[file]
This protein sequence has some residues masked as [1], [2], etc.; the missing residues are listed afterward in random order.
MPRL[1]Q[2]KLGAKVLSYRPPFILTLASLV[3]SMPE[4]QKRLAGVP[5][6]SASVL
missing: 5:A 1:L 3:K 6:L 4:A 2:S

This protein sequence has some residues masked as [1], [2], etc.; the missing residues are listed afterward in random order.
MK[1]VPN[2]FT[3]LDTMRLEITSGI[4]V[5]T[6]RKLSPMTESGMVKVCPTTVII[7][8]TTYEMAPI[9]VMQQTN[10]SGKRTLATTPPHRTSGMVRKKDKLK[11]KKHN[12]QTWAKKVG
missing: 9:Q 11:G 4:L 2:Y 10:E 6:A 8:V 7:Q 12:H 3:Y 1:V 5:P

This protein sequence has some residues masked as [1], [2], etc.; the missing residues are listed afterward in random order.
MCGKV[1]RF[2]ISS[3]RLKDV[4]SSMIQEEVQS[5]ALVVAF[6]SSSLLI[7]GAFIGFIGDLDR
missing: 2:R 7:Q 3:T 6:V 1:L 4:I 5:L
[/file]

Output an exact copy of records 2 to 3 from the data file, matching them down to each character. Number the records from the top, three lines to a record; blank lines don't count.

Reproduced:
This protein sequence has some residues masked as [1], [2], etc.; the missing residues are listed afterward in random order.
MK[1]VPN[2]FT[3]LDTMRLEITSGI[4]V[5]T[6]RKLSPMTESGMVKVCPTTVII[7][8]TTYEMAPI[9]VMQQTN[10]SGKRTLATTPPHRTSGMVRKKDKLK[11]KKHN[12]QTWAKKVG
missing: 9:Q 11:G 4:L 2:Y 10:E 6:A 8:V 7:Q 12:H 3:Y 1:V 5:P

This protein sequence has some residues masked as [1], [2], etc.; the missing residues are listed afterward in random order.
MCGKV[1]RF[2]ISS[3]RLKDV[4]SSMIQEEVQS[5]ALVVAF[6]SSSLLI[7]GAFIGFIGDLDR
missing: 2:R 7:Q 3:T 6:V 1:L 4:I 5:L